Do you ever get that sudden spark of inspiration where you go into a writing trance and next thing you know you’ve written three pages worth of content?
Me too. I wish those moments would happen ALL THE TIME. If I was that productive all the time, I would have written 50 books by now!
Most of the time we, Writers, are incredibly motivated to write and we have tons of ideas on what to write about, but we struggle with the actual writing process. It’s not that we’re bad writers, it’s not “Writer’s Block” the way most people understand it, and it’s not that we’re just lazy and love to procrastinate. Well, not all the time at least.
In order for our brains to come up with those wonderful ideas for books, we have to tap into a different part of our brain than the one that helps us articulate the perfect sentence. That’s probably why, when we finally have those brilliant moments of writing, it feels like an explosive high where we amaze ourselves by our literary superpowers! We’re using a higher capacity of our brains than normal during those passionate nights between you and your keyboard…or notebook…or typewriter.
During those long stretches of scenic quietness and annoying crickets, we try to “find” inspiration in order to create that spark again. We read books, we try to focus on something else and look up inspirational quotes, only to be no closer to the euphoria we strive for. Believe it or not, “just start writing” and “if you don’t write today, you’re not a writer, you’re a waiter” kind of quotes will actually make it harder for you to actually write what you want. That’s because you can’t find inspiration. It’s not lost. You have it inside you, all you need is the spark to connect that inspiration with the self-discipline and brain power necessary to use both sides of your mind in order to write compelling pieces of fiction…or non-fiction…or poetry.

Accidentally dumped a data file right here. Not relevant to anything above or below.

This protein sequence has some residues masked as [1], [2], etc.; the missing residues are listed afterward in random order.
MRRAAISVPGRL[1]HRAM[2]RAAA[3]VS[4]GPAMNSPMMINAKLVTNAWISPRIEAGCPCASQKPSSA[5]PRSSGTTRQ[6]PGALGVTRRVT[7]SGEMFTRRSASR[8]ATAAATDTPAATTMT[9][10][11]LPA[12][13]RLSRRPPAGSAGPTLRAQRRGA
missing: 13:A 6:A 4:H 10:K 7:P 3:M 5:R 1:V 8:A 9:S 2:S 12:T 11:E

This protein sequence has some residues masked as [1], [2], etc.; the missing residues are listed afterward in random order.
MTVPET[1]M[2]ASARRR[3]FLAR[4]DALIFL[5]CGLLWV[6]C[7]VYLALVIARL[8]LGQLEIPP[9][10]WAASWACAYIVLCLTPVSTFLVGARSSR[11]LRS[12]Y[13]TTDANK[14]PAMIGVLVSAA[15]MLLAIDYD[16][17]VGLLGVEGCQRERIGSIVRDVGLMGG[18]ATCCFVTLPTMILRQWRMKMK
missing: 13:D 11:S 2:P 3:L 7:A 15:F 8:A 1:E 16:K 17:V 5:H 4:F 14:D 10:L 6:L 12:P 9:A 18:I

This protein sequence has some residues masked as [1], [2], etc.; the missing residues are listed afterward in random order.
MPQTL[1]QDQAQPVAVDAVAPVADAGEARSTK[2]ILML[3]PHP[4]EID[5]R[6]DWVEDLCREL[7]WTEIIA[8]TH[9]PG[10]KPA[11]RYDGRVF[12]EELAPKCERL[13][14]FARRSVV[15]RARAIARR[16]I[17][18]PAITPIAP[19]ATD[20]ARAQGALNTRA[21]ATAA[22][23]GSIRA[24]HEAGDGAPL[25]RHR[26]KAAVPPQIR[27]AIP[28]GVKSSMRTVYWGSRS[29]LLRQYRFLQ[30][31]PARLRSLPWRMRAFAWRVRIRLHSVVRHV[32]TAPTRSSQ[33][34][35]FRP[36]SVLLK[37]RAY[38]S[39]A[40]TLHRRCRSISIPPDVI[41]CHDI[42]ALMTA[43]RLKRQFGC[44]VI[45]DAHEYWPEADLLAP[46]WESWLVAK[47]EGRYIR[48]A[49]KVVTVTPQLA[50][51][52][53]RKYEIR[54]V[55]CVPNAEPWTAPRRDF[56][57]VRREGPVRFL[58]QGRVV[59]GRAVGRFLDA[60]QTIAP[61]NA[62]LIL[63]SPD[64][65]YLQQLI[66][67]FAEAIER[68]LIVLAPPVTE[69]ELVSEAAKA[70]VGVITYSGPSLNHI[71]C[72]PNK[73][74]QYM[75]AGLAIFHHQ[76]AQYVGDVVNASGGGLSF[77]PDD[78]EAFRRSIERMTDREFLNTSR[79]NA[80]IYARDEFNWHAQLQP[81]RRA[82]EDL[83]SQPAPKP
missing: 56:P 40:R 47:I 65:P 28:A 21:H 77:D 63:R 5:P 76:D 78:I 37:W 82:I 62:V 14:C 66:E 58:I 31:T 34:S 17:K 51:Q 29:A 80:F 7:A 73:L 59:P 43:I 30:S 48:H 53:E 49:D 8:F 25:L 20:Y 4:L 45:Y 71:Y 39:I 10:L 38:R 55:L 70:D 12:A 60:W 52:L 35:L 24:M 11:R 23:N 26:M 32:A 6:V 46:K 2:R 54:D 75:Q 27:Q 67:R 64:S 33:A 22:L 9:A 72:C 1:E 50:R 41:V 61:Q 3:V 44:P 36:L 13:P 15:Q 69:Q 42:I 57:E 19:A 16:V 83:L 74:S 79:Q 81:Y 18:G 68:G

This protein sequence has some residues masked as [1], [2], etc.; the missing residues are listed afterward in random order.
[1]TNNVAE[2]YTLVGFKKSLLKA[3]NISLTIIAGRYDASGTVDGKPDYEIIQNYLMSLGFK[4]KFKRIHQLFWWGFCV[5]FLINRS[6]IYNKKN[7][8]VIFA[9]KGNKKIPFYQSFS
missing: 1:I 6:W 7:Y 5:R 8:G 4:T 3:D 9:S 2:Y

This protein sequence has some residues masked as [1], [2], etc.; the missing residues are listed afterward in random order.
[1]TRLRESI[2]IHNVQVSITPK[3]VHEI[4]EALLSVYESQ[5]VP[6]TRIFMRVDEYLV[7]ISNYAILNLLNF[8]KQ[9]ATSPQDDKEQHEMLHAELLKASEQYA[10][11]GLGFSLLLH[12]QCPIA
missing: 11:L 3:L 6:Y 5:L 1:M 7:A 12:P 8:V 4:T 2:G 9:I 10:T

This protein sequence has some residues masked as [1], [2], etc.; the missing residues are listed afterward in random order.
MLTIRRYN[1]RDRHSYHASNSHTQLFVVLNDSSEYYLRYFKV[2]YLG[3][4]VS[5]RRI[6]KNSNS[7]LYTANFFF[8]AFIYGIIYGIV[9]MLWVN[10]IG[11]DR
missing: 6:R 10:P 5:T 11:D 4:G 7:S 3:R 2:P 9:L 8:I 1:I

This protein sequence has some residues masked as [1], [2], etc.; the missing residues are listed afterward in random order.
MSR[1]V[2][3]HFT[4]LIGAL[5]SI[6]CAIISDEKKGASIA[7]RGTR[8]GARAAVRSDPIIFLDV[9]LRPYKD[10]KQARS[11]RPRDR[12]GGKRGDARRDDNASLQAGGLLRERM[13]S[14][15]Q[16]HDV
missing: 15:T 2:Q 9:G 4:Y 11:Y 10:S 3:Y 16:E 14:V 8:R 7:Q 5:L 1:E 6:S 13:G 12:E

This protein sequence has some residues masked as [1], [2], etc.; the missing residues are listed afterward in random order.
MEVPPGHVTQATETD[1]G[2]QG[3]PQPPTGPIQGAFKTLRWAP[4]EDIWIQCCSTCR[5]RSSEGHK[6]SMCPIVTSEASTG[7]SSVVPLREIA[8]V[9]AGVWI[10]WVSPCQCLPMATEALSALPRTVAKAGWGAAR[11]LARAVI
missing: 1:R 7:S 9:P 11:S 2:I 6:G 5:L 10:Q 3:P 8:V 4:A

Ironically, no amount of other people’s words are going to help you start writing. It’s all in your brain. If you want to use more of your brain, first you have to wake it up! Do something that causes you to think in different ways. Workout to get your endorphins up. Have a super-fruit smoothie and then dress up, do your hair and put on your favorite lipstick (or tie, if you’re a guy).
If you want to make writing a habit, you have to make accessing both sides of your brain a habit. Start implementing an hour of writing right after you finish getting ready in the morning or right after your afternoon workout. Start doing trivia quizzes, crossword puzzles or wordsearches and then writing intermittently. You can’t always just start writing. Sometimes you need your body to want to write and can’t complete a manuscript by shear will.
We know we want to write, we know what we want to write and we know that we should write, but try telling that to your brain. Seriously, go try it. Pick something different to do that gets your heart beat up and creative juices flowing, and then write in 25 minute intervals with 5 minute breaks in between. Creating a habit takes practice and writing a book takes time. Be patient but stay passionate.
Dawn Zauner – Writing Expert
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